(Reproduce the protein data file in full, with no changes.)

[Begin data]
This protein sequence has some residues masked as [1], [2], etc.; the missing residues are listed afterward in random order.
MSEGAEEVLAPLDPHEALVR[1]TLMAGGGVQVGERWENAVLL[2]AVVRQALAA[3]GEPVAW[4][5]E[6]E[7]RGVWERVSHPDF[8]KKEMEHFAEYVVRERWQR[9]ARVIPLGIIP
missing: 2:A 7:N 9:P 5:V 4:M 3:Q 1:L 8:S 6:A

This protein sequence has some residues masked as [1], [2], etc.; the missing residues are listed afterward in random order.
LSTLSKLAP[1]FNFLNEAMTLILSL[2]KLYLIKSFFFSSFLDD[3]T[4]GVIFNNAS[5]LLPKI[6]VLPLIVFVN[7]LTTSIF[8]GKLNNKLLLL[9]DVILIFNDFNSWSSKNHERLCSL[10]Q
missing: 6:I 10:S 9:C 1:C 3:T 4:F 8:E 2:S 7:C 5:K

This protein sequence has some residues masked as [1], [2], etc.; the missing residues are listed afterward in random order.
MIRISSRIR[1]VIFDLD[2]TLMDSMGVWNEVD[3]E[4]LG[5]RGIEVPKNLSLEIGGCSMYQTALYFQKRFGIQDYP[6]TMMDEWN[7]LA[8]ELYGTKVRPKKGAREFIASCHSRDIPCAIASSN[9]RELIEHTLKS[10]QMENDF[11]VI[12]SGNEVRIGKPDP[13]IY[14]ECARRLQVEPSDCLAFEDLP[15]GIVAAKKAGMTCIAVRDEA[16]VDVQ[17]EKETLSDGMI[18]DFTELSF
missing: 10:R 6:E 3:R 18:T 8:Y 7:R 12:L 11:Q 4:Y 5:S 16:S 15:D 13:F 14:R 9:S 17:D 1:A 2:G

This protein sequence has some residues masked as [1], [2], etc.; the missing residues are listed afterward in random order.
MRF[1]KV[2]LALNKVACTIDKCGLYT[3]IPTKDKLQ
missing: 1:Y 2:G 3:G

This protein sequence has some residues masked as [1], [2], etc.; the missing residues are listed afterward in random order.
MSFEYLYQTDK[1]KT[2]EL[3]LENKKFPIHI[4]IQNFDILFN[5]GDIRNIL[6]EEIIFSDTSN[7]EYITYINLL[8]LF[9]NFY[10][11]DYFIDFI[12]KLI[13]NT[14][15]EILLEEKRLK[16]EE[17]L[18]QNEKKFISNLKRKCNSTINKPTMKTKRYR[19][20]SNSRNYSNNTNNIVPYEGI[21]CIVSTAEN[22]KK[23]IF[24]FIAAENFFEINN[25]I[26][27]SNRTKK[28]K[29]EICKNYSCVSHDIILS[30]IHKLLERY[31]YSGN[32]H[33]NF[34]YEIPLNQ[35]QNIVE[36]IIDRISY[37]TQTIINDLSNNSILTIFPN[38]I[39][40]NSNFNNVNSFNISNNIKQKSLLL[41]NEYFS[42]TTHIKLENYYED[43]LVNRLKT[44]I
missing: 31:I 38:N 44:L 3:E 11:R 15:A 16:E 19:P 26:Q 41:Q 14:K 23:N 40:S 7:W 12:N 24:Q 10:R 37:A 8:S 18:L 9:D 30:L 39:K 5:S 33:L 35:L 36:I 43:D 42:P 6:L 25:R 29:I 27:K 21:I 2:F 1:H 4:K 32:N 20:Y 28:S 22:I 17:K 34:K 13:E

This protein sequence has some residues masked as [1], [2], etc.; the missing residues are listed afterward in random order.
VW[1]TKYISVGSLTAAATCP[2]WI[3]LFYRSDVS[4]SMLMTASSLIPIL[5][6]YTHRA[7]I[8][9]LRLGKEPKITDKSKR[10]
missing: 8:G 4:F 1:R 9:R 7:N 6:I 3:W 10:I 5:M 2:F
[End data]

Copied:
This protein sequence has some residues masked as [1], [2], etc.; the missing residues are listed afterward in random order.
MSEGAEEVLAPLDPHEALVR[1]TLMAGGGVQVGERWENAVLL[2]AVVRQALAA[3]GEPVAW[4][5]E[6]E[7]RGVWERVSHPDF[8]KKEMEHFAEYVVRERWQR[9]ARVIPLGIIP
missing: 2:A 7:N 9:P 5:V 4:M 3:Q 1:L 8:S 6:A

This protein sequence has some residues masked as [1], [2], etc.; the missing residues are listed afterward in random order.
LSTLSKLAP[1]FNFLNEAMTLILSL[2]KLYLIKSFFFSSFLDD[3]T[4]GVIFNNAS[5]LLPKI[6]VLPLIVFVN[7]LTTSIF[8]GKLNNKLLLL[9]DVILIFNDFNSWSSKNHERLCSL[10]Q
missing: 6:I 10:S 9:C 1:C 3:T 4:F 8:E 2:S 7:C 5:K

This protein sequence has some residues masked as [1], [2], etc.; the missing residues are listed afterward in random order.
MIRISSRIR[1]VIFDLD[2]TLMDSMGVWNEVD[3]E[4]LG[5]RGIEVPKNLSLEIGGCSMYQTALYFQKRFGIQDYP[6]TMMDEWN[7]LA[8]ELYGTKVRPKKGAREFIASCHSRDIPCAIASSN[9]RELIEHTLKS[10]QMENDF[11]VI[12]SGNEVRIGKPDP[13]IY[14]ECARRLQVEPSDCLAFEDLP[15]GIVAAKKAGMTCIAVRDEA[16]VDVQ[17]EKETLSDGMI[18]DFTELSF
missing: 10:R 6:E 3:R 18:T 8:Y 7:R 12:L 11:Q 4:Y 5:S 16:S 15:D 13:F 14:R 9:S 17:D 1:A 2:G

This protein sequence has some residues masked as [1], [2], etc.; the missing residues are listed afterward in random order.
MRF[1]KV[2]LALNKVACTIDKCGLYT[3]IPTKDKLQ
missing: 1:Y 2:G 3:G

This protein sequence has some residues masked as [1], [2], etc.; the missing residues are listed afterward in random order.
MSFEYLYQTDK[1]KT[2]EL[3]LENKKFPIHI[4]IQNFDILFN[5]GDIRNIL[6]EEIIFSDTSN[7]EYITYINLL[8]LF[9]NFY[10][11]DYFIDFI[12]KLI[13]NT[14][15]EILLEEKRLK[16]EE[17]L[18]QNEKKFISNLKRKCNSTINKPTMKTKRYR[19][20]SNSRNYSNNTNNIVPYEGI[21]CIVSTAEN[22]KK[23]IF[24]FIAAENFFEINN[25]I[26][27]SNRTKK[28]K[29]EICKNYSCVSHDIILS[30]IHKLLERY[31]YSGN[32]H[33]NF[34]YEIPLNQ[35]QNIVE[36]IIDRISY[37]TQTIINDLSNNSILTIFPN[38]I[39][40]NSNFNNVNSFNISNNIKQKSLLL[41]NEYFS[42]TTHIKLENYYED[43]LVNRLKT[44]I
missing: 31:I 38:N 44:L 3:E 11:R 15:A 16:E 19:P 26:Q 41:Q 14:K 23:N 40:S 7:W 12:N 24:Q 10:R 37:A 8:S 18:L 9:D 30:L 39:K 5:S 33:L 35:L 36:I 43:D 42:P 6:L 25:R 29:I 27:K 21:I 2:F 1:H 4:K 32:N 20:Y 28:S 22:I 17:K 34:K 13:E

This protein sequence has some residues masked as [1], [2], etc.; the missing residues are listed afterward in random order.
VW[1]TKYISVGSLTAAATCP[2]WI[3]LFYRSDVS[4]SMLMTASSLIPIL[5][6]YTHRA[7]I[8][9]LRLGKEPKITDKSKR[10]
missing: 8:G 4:F 1:R 9:R 7:N 6:I 3:W 10:I 5:M 2:F